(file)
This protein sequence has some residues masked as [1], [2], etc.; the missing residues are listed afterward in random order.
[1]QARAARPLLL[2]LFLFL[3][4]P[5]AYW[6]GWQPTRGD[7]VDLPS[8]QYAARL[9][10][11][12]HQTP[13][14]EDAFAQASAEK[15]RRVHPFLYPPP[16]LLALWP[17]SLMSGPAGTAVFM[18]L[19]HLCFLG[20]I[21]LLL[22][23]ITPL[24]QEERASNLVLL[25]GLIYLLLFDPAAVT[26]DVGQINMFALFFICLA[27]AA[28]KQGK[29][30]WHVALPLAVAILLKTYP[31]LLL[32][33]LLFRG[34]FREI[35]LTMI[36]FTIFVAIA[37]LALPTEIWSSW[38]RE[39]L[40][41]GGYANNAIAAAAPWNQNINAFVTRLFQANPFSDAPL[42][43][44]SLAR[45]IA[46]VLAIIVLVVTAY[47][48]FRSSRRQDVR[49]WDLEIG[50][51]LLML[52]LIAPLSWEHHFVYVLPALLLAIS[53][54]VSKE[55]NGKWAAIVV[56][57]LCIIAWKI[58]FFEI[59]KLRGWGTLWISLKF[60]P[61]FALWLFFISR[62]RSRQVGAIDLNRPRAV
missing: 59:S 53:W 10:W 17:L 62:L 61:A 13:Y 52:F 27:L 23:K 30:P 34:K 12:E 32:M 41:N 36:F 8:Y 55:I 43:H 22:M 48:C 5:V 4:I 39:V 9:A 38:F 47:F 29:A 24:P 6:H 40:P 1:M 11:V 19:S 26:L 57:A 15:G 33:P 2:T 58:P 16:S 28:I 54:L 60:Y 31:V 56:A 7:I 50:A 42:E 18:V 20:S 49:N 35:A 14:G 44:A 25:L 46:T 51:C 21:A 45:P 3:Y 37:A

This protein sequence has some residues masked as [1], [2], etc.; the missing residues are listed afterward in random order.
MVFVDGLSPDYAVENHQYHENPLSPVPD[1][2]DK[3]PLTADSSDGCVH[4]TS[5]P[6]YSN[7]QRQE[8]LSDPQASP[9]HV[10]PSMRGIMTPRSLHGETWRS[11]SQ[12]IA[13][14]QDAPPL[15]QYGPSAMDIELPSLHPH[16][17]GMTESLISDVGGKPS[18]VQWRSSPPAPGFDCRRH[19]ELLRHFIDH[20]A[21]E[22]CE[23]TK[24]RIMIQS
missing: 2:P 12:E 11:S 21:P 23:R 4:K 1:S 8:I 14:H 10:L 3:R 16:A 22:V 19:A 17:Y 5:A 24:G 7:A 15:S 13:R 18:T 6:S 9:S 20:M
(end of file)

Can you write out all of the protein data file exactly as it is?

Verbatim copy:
This protein sequence has some residues masked as [1], [2], etc.; the missing residues are listed afterward in random order.
[1]QARAARPLLL[2]LFLFL[3][4]P[5]AYW[6]GWQPTRGD[7]VDLPS[8]QYAARL[9][10][11][12]HQTP[13][14]EDAFAQASAEK[15]RRVHPFLYPPP[16]LLALWP[17]SLMSGPAGTAVFM[18]L[19]HLCFLG[20]I[21]LLL[22][23]ITPL[24]QEERASNLVLL[25]GLIYLLLFDPAAVT[26]DVGQINMFALFFICLA[27]AA[28]KQGK[29][30]WHVALPLAVAILLKTYP[31]LLL[32][33]LLFRG[34]FREI[35]LTMI[36]FTIFVAIA[37]LALPTEIWSSW[38]RE[39]L[40][41]GGYANNAIAAAAPWNQNINAFVTRLFQANPFSDAPL[42][43][44]SLAR[45]IA[46]VLAIIVLVVTAY[47][48]FRSSRRQDVR[49]WDLEIG[50][51]LLML[52]LIAPLSWEHHFVYVLPALLLAIS[53][54]VSKE[55]NGKWAAIVV[56][57]LCIIAWKI[58]FFEI[59]KLRGWGTLWISLKF[60]P[61]FALWLFFISR[62]RSRQVGAIDLNRPRAV
missing: 59:S 53:W 10:W 17:L 62:L 61:A 13:Y 52:F 27:L 23:K 30:P 34:K 12:E 32:M 41:N 36:F 8:Y 55:I 43:H 22:M 48:C 5:V 4:I 39:V 9:A 38:F 47:F 29:A 24:P 6:H 40:P 1:M 11:V 19:S 26:L 57:A 15:G 33:P 2:T 58:P 16:S 28:I 54:L 60:Y 31:V 56:A 7:I 50:A 42:E 18:V 20:S 49:N 35:A 14:G 44:A 25:L 46:T 51:C 21:A 45:P 3:Y 37:A

This protein sequence has some residues masked as [1], [2], etc.; the missing residues are listed afterward in random order.
MVFVDGLSPDYAVENHQYHENPLSPVPD[1][2]DK[3]PLTADSSDGCVH[4]TS[5]P[6]YSN[7]QRQE[8]LSDPQASP[9]HV[10]PSMRGIMTPRSLHGETWRS[11]SQ[12]IA[13][14]QDAPPL[15]QYGPSAMDIELPSLHPH[16][17]GMTESLISDVGGKPS[18]VQWRSSPPAPGFDCRRH[19]ELLRHFIDH[20]A[21]E[22]CE[23]TK[24]RIMIQS
missing: 2:P 12:E 11:S 21:P 23:R 4:K 1:S 8:I 14:H 10:L 3:R 16:A 22:V 19:A 17:Y 5:A 24:G 7:A 15:S 13:R 18:T 6:S 9:S 20:M